Pasture-raised meat and particularly grass-fed beef offer terrific gastronomic opportunities, but realizing the potential of the meat does require more care than cooking conventional meat.
Tips for cooking grass-fed beef
- Grass-fed beef cooks much faster than conventional meat. Use an instant-read digital thermometer to check your meat's progress towards the temperature of your choice. Grass-fed beef can easily get overcooked, if you're not watching temperatures.
- Grass-fed beef is leaner than conventional beef. Lean cuts often benefit from serving with fattier sauces -- even if they're tender (case in point: the consummately lean-and-tender Filet).
- Pasture-raised animals grow strong, and their hard-working muscles develop strong fibers and collagen-rich connective tissue. This can lead to toughness in the meat if it's not prepared carefully. Mitigate toughness and maximize healthy and unctuous collagen by:
- Using a low-and-slow cooking method to allow collagen to break down and melt into meat, and minimizing lean cuts' exposure to high heat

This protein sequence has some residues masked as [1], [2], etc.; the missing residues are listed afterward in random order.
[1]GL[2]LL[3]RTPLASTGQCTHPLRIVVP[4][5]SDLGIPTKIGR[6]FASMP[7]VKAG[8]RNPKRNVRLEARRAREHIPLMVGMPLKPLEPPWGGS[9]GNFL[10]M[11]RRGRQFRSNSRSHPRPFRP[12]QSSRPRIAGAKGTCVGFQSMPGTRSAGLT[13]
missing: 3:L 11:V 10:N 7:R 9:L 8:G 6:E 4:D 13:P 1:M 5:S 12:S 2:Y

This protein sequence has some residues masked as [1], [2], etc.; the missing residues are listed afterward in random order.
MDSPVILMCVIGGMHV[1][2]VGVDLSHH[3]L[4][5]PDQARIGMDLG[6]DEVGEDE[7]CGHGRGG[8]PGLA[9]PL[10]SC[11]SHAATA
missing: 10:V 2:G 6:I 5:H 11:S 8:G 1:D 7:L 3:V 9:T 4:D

- To serve, cut against the grain of the meat (this severs the tight muscle fibers)
- You may also consider tenderizing -- marinades, and/or physical tenderizing -- but in our experience #1 and #2 are more important and you may be able to skip tenderizing
- For steaks, consider the reverse sear. It's a proven technique to make sure you achieve the sear you desire, without creating an imbalance between surface and interior temperature that can lead to over-cooking.
- Check out the table on our Roasts recipe page for preferred cooking methods for each roast cut, but with roasts always choose a patient method in which high-heat exposure is minimized, even when you will finish with a sear.
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